Jonathan Poterjoy, National Center for Atmospheric Research (NCAR)
Abstract for special seminar on Wednesday, October 26, 2016 at 3:30pm in Math 101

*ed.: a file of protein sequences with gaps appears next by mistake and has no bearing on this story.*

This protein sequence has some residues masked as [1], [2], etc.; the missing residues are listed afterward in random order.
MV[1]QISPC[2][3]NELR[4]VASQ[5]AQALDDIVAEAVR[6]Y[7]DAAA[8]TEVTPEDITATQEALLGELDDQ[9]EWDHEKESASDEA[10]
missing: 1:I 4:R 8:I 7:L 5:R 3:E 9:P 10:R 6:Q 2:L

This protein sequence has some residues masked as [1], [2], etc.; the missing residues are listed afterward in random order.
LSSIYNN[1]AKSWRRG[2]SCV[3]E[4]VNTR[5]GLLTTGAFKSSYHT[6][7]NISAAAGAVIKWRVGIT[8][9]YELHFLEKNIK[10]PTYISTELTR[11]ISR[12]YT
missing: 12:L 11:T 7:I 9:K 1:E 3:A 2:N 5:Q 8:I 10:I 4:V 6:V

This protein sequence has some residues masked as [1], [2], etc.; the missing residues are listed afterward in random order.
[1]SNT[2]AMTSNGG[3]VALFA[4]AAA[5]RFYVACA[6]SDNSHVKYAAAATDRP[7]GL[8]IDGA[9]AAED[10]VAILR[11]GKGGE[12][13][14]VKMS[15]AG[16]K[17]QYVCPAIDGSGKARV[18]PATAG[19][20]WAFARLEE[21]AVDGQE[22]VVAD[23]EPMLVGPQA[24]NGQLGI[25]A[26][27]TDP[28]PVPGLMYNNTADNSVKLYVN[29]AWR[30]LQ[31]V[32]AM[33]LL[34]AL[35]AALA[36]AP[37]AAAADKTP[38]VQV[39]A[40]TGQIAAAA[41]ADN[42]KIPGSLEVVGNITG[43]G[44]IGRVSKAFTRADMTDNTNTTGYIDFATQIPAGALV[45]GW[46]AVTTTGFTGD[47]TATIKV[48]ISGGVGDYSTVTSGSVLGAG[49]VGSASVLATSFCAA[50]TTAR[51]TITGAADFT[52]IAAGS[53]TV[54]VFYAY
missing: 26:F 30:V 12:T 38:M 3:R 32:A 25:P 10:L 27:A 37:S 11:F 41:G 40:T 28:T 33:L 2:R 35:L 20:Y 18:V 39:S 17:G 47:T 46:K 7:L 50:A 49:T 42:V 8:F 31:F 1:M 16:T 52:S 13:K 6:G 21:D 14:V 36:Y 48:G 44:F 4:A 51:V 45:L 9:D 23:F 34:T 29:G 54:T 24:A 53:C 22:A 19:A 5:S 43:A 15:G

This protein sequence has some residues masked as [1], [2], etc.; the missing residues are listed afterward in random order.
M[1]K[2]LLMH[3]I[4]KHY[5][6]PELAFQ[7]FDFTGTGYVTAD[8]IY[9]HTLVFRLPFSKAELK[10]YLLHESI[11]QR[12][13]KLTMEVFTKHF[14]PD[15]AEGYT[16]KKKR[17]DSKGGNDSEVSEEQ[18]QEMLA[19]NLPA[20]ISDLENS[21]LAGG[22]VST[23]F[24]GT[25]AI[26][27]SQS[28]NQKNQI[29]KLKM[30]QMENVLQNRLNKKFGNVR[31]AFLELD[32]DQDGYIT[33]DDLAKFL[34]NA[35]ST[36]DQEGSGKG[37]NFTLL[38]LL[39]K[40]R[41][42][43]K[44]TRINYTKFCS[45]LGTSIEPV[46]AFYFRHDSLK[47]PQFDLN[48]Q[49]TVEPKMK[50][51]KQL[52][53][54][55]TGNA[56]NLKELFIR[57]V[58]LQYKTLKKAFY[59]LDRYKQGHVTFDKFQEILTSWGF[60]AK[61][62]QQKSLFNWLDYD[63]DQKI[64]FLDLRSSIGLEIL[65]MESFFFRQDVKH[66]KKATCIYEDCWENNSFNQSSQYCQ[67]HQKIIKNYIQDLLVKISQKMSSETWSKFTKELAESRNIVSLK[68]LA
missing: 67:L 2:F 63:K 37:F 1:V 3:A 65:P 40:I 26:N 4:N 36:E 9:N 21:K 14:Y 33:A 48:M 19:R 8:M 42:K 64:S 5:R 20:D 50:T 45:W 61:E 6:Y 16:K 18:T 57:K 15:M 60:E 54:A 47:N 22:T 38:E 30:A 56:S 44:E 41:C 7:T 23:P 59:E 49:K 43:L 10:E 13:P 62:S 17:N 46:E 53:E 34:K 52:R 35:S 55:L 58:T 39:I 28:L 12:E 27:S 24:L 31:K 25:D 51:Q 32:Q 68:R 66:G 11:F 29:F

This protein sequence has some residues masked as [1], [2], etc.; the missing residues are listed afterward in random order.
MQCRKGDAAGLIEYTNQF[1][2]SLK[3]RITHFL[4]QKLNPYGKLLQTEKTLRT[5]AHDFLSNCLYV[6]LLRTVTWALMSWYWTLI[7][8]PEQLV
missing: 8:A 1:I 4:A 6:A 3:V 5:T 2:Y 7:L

A major challenge for producing reliable probabilistic forecasts of the atmosphere is the specification of initial conditions, boundary conditions, and their errors for weather prediction models. Monte Carlo filtering methods—typically in the form of ensemble Kalman filters—are often used for this purpose. These methods operate under linear and Gaussian approximations for the model and its errors, respectively, to form probabilistic estimates of state variables from partial measurements of the atmosphere. The underlying assumptions of these methods, however, limit their effectiveness for applications where nonlinear physical processes lead to highly non-Gaussian errors, or when observations relate nonlinearly to model state variables. In this talk, I will introduce a new nonparametric filter, based on particle filtering strategies, that has potential for nonlinear/non-Gaussian problems encountered in weather models. Benefits of this method will be discussed using applications where convectively driven atmospheric motions determine the evolution of the dynamical system (i.e., severe thunderstorms and squall lines).